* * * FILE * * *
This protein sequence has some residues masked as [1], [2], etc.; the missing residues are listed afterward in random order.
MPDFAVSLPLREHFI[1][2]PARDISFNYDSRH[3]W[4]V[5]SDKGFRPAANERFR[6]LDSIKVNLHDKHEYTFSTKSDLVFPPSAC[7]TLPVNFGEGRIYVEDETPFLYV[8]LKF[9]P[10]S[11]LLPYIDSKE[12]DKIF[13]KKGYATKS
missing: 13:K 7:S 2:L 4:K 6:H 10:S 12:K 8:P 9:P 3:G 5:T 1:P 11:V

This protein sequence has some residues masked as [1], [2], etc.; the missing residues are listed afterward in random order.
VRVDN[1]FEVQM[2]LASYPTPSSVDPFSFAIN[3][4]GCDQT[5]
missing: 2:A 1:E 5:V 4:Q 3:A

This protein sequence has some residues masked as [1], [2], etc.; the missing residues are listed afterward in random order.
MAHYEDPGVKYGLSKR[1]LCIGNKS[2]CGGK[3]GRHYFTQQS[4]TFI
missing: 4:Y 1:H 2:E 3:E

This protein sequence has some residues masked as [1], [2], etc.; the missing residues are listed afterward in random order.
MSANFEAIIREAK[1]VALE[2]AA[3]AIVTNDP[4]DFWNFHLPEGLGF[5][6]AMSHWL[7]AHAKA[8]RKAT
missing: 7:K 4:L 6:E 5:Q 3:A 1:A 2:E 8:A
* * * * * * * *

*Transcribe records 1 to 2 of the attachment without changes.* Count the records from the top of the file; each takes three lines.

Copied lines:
This protein sequence has some residues masked as [1], [2], etc.; the missing residues are listed afterward in random order.
MPDFAVSLPLREHFI[1][2]PARDISFNYDSRH[3]W[4]V[5]SDKGFRPAANERFR[6]LDSIKVNLHDKHEYTFSTKSDLVFPPSAC[7]TLPVNFGEGRIYVEDETPFLYV[8]LKF[9]P[10]S[11]LLPYIDSKE[12]DKIF[13]KKGYATKS
missing: 13:K 7:S 2:L 4:K 6:H 10:S 12:K 8:P 9:P 3:G 5:T 1:P 11:V

This protein sequence has some residues masked as [1], [2], etc.; the missing residues are listed afterward in random order.
VRVDN[1]FEVQM[2]LASYPTPSSVDPFSFAIN[3][4]GCDQT[5]
missing: 2:A 1:E 5:V 4:Q 3:A